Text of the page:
Brown v. SSA, Commissioner of

Filing 18

OPINION AND ORDER (1) Overruling Plaintiff's Objections (Dkt. 16 ),(2) Accepting the Recommendation of the Magistrate Judge (Dkt. 15 ), (3) Denying Plaintiff's Motion for Summary Judgment (Dkt. 13 ), and (4) Granting Defendant's Motion for Summary Judgment (Dkt. 14 ). Signed by District Judge Mark A. Goldsmith. (Sandusky, K)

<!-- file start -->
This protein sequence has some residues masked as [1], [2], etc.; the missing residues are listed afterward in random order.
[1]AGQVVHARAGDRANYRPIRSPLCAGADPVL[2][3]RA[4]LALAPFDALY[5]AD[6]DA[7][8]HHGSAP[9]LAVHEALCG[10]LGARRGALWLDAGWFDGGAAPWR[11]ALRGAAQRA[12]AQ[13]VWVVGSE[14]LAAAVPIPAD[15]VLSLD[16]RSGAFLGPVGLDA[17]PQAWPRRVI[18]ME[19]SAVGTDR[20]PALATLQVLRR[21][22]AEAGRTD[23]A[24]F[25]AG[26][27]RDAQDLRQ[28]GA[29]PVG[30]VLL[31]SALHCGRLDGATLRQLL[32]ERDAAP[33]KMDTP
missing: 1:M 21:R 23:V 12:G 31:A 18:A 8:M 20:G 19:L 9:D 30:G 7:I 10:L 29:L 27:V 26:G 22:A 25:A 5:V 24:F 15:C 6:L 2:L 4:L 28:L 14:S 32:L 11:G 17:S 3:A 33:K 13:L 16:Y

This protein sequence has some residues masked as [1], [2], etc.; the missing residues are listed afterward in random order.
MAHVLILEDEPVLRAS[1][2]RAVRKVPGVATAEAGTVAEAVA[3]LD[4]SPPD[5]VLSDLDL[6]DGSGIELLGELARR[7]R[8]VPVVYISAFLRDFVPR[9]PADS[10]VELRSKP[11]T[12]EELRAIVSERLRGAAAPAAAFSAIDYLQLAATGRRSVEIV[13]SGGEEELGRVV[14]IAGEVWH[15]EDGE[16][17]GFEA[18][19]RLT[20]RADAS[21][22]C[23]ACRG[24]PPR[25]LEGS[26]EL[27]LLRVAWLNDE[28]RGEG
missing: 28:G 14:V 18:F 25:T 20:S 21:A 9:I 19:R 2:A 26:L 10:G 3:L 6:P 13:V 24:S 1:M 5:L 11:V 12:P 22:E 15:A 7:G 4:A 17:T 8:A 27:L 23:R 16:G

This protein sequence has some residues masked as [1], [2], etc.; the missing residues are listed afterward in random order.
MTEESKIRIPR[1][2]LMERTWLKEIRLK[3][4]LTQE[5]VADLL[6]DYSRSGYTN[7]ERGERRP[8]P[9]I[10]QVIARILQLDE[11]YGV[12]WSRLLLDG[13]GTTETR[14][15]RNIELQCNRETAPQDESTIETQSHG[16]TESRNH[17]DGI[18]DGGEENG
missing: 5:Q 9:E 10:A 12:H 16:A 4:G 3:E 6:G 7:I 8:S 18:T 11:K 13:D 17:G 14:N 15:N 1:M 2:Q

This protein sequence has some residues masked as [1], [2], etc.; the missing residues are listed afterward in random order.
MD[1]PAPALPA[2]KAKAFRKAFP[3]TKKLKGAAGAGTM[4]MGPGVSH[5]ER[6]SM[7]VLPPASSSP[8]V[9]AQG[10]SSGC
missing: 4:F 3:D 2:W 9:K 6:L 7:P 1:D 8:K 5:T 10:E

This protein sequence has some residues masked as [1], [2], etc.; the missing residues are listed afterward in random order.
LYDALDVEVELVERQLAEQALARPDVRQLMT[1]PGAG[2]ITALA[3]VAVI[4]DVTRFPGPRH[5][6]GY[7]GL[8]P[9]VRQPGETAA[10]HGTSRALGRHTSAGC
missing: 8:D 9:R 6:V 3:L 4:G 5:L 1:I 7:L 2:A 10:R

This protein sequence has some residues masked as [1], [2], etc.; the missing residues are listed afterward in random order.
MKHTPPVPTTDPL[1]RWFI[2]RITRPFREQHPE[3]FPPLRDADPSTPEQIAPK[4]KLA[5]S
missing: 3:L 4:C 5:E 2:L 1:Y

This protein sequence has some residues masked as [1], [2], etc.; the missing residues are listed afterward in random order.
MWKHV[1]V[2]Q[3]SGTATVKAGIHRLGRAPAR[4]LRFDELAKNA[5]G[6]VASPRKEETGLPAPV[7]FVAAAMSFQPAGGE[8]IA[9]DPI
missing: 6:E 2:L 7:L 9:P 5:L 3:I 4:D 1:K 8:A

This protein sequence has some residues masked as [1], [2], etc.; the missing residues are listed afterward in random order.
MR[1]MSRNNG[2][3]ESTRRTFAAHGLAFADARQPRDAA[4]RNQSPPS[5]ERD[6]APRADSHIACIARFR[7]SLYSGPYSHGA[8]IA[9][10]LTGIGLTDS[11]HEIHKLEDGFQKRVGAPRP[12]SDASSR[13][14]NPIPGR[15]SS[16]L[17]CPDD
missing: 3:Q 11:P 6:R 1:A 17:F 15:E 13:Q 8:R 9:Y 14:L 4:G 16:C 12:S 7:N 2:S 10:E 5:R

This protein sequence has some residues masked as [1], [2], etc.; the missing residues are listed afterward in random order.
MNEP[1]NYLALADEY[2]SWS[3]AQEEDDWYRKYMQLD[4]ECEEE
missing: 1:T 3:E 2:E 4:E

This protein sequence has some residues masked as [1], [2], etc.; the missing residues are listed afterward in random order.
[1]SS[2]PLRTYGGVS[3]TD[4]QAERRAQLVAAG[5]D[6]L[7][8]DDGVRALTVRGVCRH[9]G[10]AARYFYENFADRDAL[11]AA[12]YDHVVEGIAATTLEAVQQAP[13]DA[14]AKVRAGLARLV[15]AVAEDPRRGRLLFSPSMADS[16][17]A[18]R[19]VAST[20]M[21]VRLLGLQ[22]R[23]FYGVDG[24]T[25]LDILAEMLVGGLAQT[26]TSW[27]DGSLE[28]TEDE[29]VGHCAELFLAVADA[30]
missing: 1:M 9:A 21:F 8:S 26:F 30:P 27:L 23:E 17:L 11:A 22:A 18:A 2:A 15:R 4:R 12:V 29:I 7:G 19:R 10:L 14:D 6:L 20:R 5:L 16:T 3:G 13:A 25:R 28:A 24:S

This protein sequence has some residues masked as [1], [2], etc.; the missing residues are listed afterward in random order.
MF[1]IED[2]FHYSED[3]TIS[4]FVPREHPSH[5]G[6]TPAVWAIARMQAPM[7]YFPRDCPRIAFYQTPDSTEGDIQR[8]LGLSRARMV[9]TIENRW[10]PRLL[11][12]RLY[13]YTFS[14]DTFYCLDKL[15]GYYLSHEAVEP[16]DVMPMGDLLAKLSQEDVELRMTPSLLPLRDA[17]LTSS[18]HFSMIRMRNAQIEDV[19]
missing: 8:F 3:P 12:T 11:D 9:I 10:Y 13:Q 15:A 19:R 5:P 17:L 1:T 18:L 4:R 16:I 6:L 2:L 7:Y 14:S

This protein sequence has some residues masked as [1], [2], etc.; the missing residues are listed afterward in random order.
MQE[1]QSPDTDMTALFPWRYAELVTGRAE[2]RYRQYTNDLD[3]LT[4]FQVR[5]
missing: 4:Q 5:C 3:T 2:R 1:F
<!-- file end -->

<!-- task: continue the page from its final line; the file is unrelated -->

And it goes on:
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UNITED STATES DISTRICT COURT EASTERN DISTRICT OF MICHIGAN SOUTHERN DIVISION SADARI IMARI BROWN, Plaintiff, Civil Action No. 16-CV-10472 HON. MARK A. GOLDSMITH vs. COMMISSIONER OF SOCIAL SECURITY, Defendant. _______________________________/ OPINION AND ORDER (1) OVERRULING PLAINTIFF’S OBJECTIONS (Dkt. 16), (2) ACCEPTING THE RECOMMENDATION OF THE MAGISTRATE JUDGE (Dkt. 15), (3) DENYING PLAINTIFF’S MOTION FOR SUMMARY JUDGMENT (Dkt. 13), AND (4) GRANTING DEFENDANT’S MOTION FOR SUMMARY JUDGMENT (Dkt. 14) In this social security case, Plaintiff Sadari Imari Brown appeals from the final determination of the Commissioner of Social Security that she is not disabled and, therefore, not entitled to disability benefits. The matter was referred to Magistrate Judge Patricia T. Morris for a Report and Recommendation (“R&R”). The parties filed cross-motions for summary judgment (Dkts. 13, 14), and Magistrate Judge Morris issued an R&R recommending that the Court grant the Commissioner’s motion for summary judgment and deny Brown’s motion for summary judgment (Dkt. 15). Brown filed objections to the R&R (Dkt. 16); the Commissioner subsequently filed a response (Dkt. 17). For the reasons that follow, the Court overrules Brown’s objections and accepts the recommendation contained in the magistrate judge’s R&R. The Commissioner’s motion is granted and Brown’s motion is denied. The final decision of the Commissioner is affirmed. I. LEGAL STANDARD 1 The Court reviews de novo those portions of the R&R to which a specific objection has been made. See 28 U.S.C. § 636(b)(1); Fed. R. Civ. P. 72(b). Under 42 U.S.C. § 405(g), this Court’s “review is limited to determining whether the Commissioner’s decision ‘is supported by substantial evidence and was made pursuant to proper legal standards.’” Ealy v. Comm’r of Soc. Sec., 594 F.3d 504, 512 (6th Cir. 2010) (quoting Rogers v. Comm’r of Soc. Sec., 486 F.3d 234, 241 (6th Cir. 2007)). “Substantial evidence is ‘such relevant evidence as a reasonable mind might accept as adequate to support a conclusion.’” Lindsley v. Comm’r of Soc. Sec., 560 F.3d 601, 604 (6th Cir. 2009) (quoting Richardson v. Perales, 402 U.S. 389, 401 (1971)). In determining whether substantial evidence exists, the Court may “look to any evidence in the record, regardless of whether it has been cited by the [Administrative Law Judge (“ALJ”)].” Heston v. Comm’r of Soc. Sec., 245 F.3d 528, 535 (6th Cir. 2001). “[T]he claimant bears the burden of producing sufficient evidence to show the existence of a disability.” Watters v. Comm’r of Soc. Sec. Admin., 530 F. App’x 419, 425 (6th Cir. 2013). II. ANALYSIS Brown offers two objections: (i) the magistrate judge erred in finding that the ALJ’s decision was supported by substantial evidence; and (ii) the magistrate judge erred in finding that Brown’s mental residual functional capacity (“RFC”) was sufficient. See Obj. at 2, 3. The Court concludes that both objections lack merit. A. Objection One Brown begins her objection by citing to Bowen v. Commissioner of Social Security, 478 F.3d 742 (6th Cir. 2007) for the proposition that a decision supported by substantial evidence will not be upheld when the Social Security Administration (“SSA”) regulations were not followed by the ALJ. Obj. at 2. A claimant is entitled to benefits under the Social Security Act if she can 2 demonstrate her “inability to engage in any substantial gainful activity by reason of any medically determinable physical or mental impairment which can be expected to result in death or which has lasted or can be expected to last for a continuous period of not less than 12 months.” 42 U.S.C. § 423(d)(1)(A). Corresponding regulations set forth a five-step process to determine if the claimant is actually disabled. See 20 C.F.R. §§ 404.1520, 416.920. This objection concerns the assessment of Brown’s RFC, an assessment that occurs between the third and fourth steps. A claimant’s RFC is used to determine whether the claimant is capable of past relevant work, and if not, whether she is capable of making an adjustment to other work. See 20 C.F.R. §§ 404.1520(a)(4)(iv)-(v). In Bowen, the decision of the ALJ was overturned because the ALJ failed to address the opinion of the claimant’s treating source, in violation of 20 C.F.R. § 404.1527(d)(2). Bowen, 478 F.3d at 747. Unlike in Bowen, Brown fails to identify which regulation the ALJ failed to adhere to. In her objection, Brown simply summarizes the court’s holding in Bowen and argues that she is entitled to reversal on that basis. Obj. at 2. It is not the job of the Court to make an argument on the claimant’s behalf when the claimant fails to provide her own factual support or legal analysis. See McPherson v. Kelsey, 125 F.3d 989, 995-996 (6th Cir. 1997) (“[I]ssues adverted to in a perfunctory manner, unaccompanied by some effort at developed argumentation, are deemed waived. It is not sufficient for a party to mention a possible argument in the most skeletal way, leaving the court to . . . put flesh on its bones.”); Deguise v. Comm’r of Soc. Sec., No. 12-10590, 2013 WL 1189967, at *7 (E.D. Mich. Feb. 19, 2013) (“[P]laintiff cannot simply make the claim that the ALJ erred . . . while leaving it to the Court to scour the record to support this claim.”), report and recommendation adopted by 2013 WL 1187291 (E.D. Mich. Mar. 22, 2013); Crocker v. Comm’r of Soc. Sec., No. 1:08-CV-1091, 2010 WL 882831, at *6 (W.D. Mich. Mar. 9, 2010) (“This court need not make the lawyer’s case by scouring the party’s various submissions to piece 3 together appropriate arguments.”). As a result, the argument that the ALJ’s decision should be overturned for failure to follow the regulations is waived. Brown next argues that she is entitled to reversal because the ALJ and magistrate judge misconstrued evidence and overlooked evidence that supported her claim of disability. Obj. at 23. Specifically, Brown argues that the ALJ and magistrate judge “misconstrued medical evidence and testimony that ultimately, resulted in an inadequate RFC to address Plaintiff’s severe medical conditions.” Id. at 3. In Drummond v. Commissioner of Social Security, 126 F.3d 837, 842 (6th Cir. 1997), the Sixth Circuit held that “[a]bsent evidence of an improvement in a claimant's condition, a subsequent ALJ is bound by the findings of a previous ALJ.” This rule was subsequently adopted by the SSA. See SSAR 98-4(6), 1998 WL 283902, at *3 (“SSA may not make a different finding in adjudicating a subsequent disability claim with an unadjudicated period arising under the same title of the Act as the prior claim unless new and additional evidence or changed circumstances provide a basis for a different finding of the claimant’s residual functional capacity.”). Here, Brown previously filed an application for disability benefits on January 27, 2010. A.R. at 16. After the application was denied, Brown appealed and proceeded to a hearing before an ALJ. Id. On August 2, 2011, the ALJ affirmed the denial of benefits. Id. In her ruling, the ALJ determined that Brown had the following RFC: [T]o perform a full range of work at all exertional levels but with the following nonexertional limitations: unskilled, routine, nonproduction-oriented, self-paced work with occasional contact with the general public, co-workers, and supervisors; cannot climb ladders, ropes, or scaffolds; should avoid concentrated exposure to fumes, odors, dusts, noxious gases, and poor ventilation; and should avoid hazards, such as moving machinery and unprotected heights. A.R. at 26 4 The ALJ in the present case adopted the previous RFC determination, reasoning that while new and material evidence was presented, it was insufficient to constitute a change in Brown’s RFC. Id. Brown now contends that the ALJ misconstrued the medical evidence and her testimony regarding her functional capacity. See Obj. at 3. Brown notes her own testimony that she was unable to participate in any housework and that her condition deteriorated to the point that she spent most of her days in bed. Id. Contrary to Brown’s claims, the ALJ considered Brown’s testimony that she experienced symptoms of “self-isolation, inability to focus, suicidal ideation, memory loss, panic attacks, inability to make decisions, and racing thoughts.” A.R. at 24. The ALJ found this testimony not to be credible, however, because it was at odds with Brown’s medical records during the period of her alleged disability. Id. “[A]n ALJ's credibility determinations about the claimant are to be given great weight,” provided the determination is supported by substantial evidence. Cruse v. Comm'r of Soc. Sec., 502 F.3d 532, 542 (6th Cir. 2007). The ALJ noted that while Brown was hospitalized on three occasions from September 2011 to September 2012, each of these hospitalizations was brief, and there was no evidence that Brown required any follow-up treatment. A.R. at 24, 362-465, 834-993. Furthermore, medical records from Brown’s psychiatrist, Dr. Nadimpalli Raju, demonstrate that from October 2012 to March 2013, Brown showed significant improvement. Id. at 24, 466-486. A review of the records shows that during Brown’s first visit on October 2, 2012, Dr. Raju concluded that Brown’s prognosis was “fair for remaining in the community and guarded for gainful employment.” Id. at 468. During a visit in December 2012, Brown reported that she was “much more able to care for self even though she still has the periods of difficulty and sadness.” Id. at 483. Her records from March 2013 indicate that she showed improvement and 5 informed Dr. Raju that she had not experienced any bad days. Id. at 478-479. The ALJ noted that, according to Dr. Raju’s notes, there was very little difference in Brown’s condition before and after she began work in April 2013, indicating that Brown’s condition was not as dire as she testified to. Id. at 24. Moreover, Brown failed to offer any opinions from her own doctors, or other sources, that her RFC had changed since her previous application for benefits was denied. The only medical professional to give an opinion regarding Brown’s mental functional capacity, Dr. Rose Moten, concluded that no new and material evidence had been presented that would change the prior ALJ’s conclusion in regard to Brown’s RFC. Id. at 26. All of the above demonstrates that the ALJ’s determination of Brown’s RFC, and her finding that Brown was not disabled, were supported by substantial evidence. B. Objection Two Brown begins her second objection by rehashing her argument that the ALJ’s RFC determination was improper. As noted above, the ALJ was bound by the previous RFC determination “unless new and additional evidence or changed circumstances provide a basis for a different finding.” See SSAR 98-4(6), 1998 WL 283902, at *3. All new and material evidence simply reinforced the previous ALJ’s RFC determination. See A.R. at 24-26, 362-465, 466-486, 834-993. Brown also argues that “[t]he ALJ dismissed Plaintiff’s treaters’ assessments of her abilities, including her agoraphobic fears that were severely impacting her activity.” Obj. at 4. Brown further argues that her records from Eastwood Clinics were not properly considered. Id. Regarding the treaters’ assessments of Brown’s abilities, the ALJ noted that Brown “has not offered (and the record does not contain) any formal opinions from any of her own doctors or even from non-medical sources analyzing her residual functional capacity.” A.R. at 26. According 6 to the ALJ, “the record does not contain any opinions from treating or examining physicians indicating that the claimant is disabled or even that she has limitations greater than those determined in this decision.” Id. In regard to Brown’s records from Eastwood Clinics, the magistrate judge noted in her R&R that Brown only referred to records from Eastwood Clinic “without identifying any particular physician, an impermissible analytical shortcut.” R&R at 32. As a result, the magistrate judge deemed this argument waived. Id. A review of Brown’s objection demonstrates that she has again failed to identify any particular physician at Eastwood. Obj. at 4. As a result, this argument is waived. See McPherson, 125 F.3d at 995–996 (6th Cir. 1997).1 Finally, Brown argues that the ALJ failed to properly evaluate her credibility. See Obj. at 4-6. As noted by the Commissioner, Brown failed to raise an argument regarding the ALJ’s assessment of credibility before the magistrate judge. An argument raised for the first time in an objection to a magistrate judge’s R&R is considered waived. Murr v. United States, 200 F.3d 895, 901 n.1 (6th Cir. 2000). Even if this argument was properly before this Court, it cannot be said that the ALJ erred in evaluating Brown’s credibility. The ALJ discussed at length how Brown’s testimony regarding her self-isolation was inconsistent with her medical records. A.R. at 24-26. The ALJ also noted inconsistency in Brown’s testimony regarding her relationship with her boyfriend during the time of her alleged disability. Id. at 21. Finally, the ALJ discussed the lack of evidence showing that Brown followed through with her outpatient mental health therapy. Id. at 24. The ALJ opined that if Brown’s symptoms were as severe as she testified to, she would have followed through with 1 Even if the Court were to consider this argument, the entirety of Brown’s records from Eastwood Clinic consists of duplicates of an August 29, 2011 letter from the clinic to another physician documenting Brown’s medications. A.R. at 608, 725-729, 947. This is insufficient to alter the previous determination of Brown’s RFC. 7 these appointments. Id. This demonstrates that the ALJ thoroughly discussed her reasons for discounting Brown’s testimony. III. CONCLUSION For the above-stated reasons, the Court overrules Brown’s objections (Dkt. 16) and accepts the recommendation contained in the magistrate judge’s R&R (Dkt. 15). Brown’s motion for summary judgment (Dkt. 13) is denied and the Commissioner’s motion for summary judgment (Dkt. 14) is granted. SO ORDERED. Dated: February 27, 2017 Detroit, Michigan s/Mark A. Goldsmith MARK A. GOLDSMITH United States District Judge CERTIFICATE OF SERVICE The undersigned certifies that the foregoing document was served upon counsel of record and any unrepresented parties via the Court's ECF System to their respective email or First Class U.S. mail addresses disclosed on the Notice of Electronic Filing on February 27, 2017. s/Karri Sandusky Case Manager . 8